“The biggest thing is just embracing it,’’ Recchi said. “This is what we dream of. We’ve had pressure all year, pressure all through the playoffs. It’s come down to one game.’’

Pushing back For part of the first period, most of the second, and the beginning of the third, the Canucks had the better of the Bruins. Vancouver was down early, but the Canucks rallied to play some of their best hockey of the series at TD Garden.

“I think they got a few bounces and a few rebounds that cost us,’’ said Daniel Sedin. “I thought for 60 minutes, this was almost our best game of the series in this building. We had chances again to be in this game. But, obviously, when they’re up, 4-0, it’s tough to come back. I thought we made a push. It wasn’t good enough.’’

Henrik Sedin scored the team’s first goal of the night just 22 seconds into the third. The goal took place while Patrice Bergeron was serving an elbowing penalty. Zdeno Chara made an ill-advised decision to go up the ice and throw a big hit. At the other end, Henrik Sedin curled into the slot and flipped a backhander over Tim Thomas.

The Canucks nearly made it a 4-2 game. Jannik Hansen celebrated at 3:17. But video review quickly confirmed that Jansen hit the post instead of something in the net. It was a fortunate bounce for the Bruins, who weren’t very thorough in pushing back against the Canucks.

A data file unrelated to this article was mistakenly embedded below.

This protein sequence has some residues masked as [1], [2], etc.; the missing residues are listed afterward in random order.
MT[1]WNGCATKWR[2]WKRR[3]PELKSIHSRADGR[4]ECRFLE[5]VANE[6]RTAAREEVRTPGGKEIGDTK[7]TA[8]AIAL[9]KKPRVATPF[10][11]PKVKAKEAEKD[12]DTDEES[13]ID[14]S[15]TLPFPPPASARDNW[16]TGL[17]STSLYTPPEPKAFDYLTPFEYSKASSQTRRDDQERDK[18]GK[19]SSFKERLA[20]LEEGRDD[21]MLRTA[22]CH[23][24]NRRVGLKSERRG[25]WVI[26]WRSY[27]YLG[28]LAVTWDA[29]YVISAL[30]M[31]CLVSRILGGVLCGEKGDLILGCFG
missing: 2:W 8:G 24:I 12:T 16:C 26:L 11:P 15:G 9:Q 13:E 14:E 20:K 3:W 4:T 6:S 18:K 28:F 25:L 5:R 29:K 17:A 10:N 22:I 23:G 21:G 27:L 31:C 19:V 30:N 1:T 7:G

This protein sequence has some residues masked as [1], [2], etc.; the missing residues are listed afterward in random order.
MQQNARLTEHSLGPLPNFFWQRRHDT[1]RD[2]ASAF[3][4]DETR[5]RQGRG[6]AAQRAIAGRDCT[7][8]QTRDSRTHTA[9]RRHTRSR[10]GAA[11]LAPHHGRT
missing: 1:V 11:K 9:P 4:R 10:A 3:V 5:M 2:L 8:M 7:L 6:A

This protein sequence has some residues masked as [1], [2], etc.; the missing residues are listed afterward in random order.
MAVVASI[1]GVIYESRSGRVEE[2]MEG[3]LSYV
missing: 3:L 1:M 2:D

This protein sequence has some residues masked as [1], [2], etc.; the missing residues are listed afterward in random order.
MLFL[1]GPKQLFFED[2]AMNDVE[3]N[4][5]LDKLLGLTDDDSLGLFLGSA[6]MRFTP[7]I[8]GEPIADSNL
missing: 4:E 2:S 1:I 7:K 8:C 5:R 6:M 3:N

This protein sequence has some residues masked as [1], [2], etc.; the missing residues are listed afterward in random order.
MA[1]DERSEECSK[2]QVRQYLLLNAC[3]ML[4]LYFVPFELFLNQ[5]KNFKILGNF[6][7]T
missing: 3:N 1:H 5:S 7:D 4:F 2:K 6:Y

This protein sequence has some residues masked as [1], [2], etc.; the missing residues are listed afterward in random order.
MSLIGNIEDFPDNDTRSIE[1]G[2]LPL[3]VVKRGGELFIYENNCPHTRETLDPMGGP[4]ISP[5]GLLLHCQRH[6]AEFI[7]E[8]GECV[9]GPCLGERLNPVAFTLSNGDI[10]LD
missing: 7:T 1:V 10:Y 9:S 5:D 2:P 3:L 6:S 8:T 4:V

“We know we did some things right and we did some things wrong,’’ Chara said. “We have to get better at it. Obviously, we want to have our best game of the series in the last game.’’

One last time The Bruins are scheduled to practice at 5 p.m. local time today at Rogers Arena. They will most likely not skate tomorrow morning prior to Game 7 . . . Boston’s first line could finally get untracked on the road tomorrow. The line started the series playing against Vancouver’s shutdown pairing of Dan Hamhuis and Kevin Bieksa, along with the Canucks’ best two-way line of Chris Higgins, Ryan Kesler, and Mason Raymond. Hamhuis hasn’t played since Game 1. Raymond, who exited early in the first, might not be available tomorrow . . . Chris Kelly won 14 of 19 faceoffs (74 percent) . . . Shawn Thornton landed a game-high seven hits . . . The NHL’s competition committee agrees with a recommendation to broaden the league’s definition of illegal hits to the head. The committee’s decision yesterday is the next step in expanding the scope of Rule 48, enacted last year to outlaw blindside head shots. The NHL Players’ Association also will consider the change, and the league’s board of governors must approve any formal rule change. The expected change will allow referees to call penalties for any hit to the head on a defenseless player. The current rule specifies penalties on hits coming from the blind side.

Material from the Associated Press was used in this report. Fluto Shinzawa can be reached at Follow him on Twitter @GlobeFluto.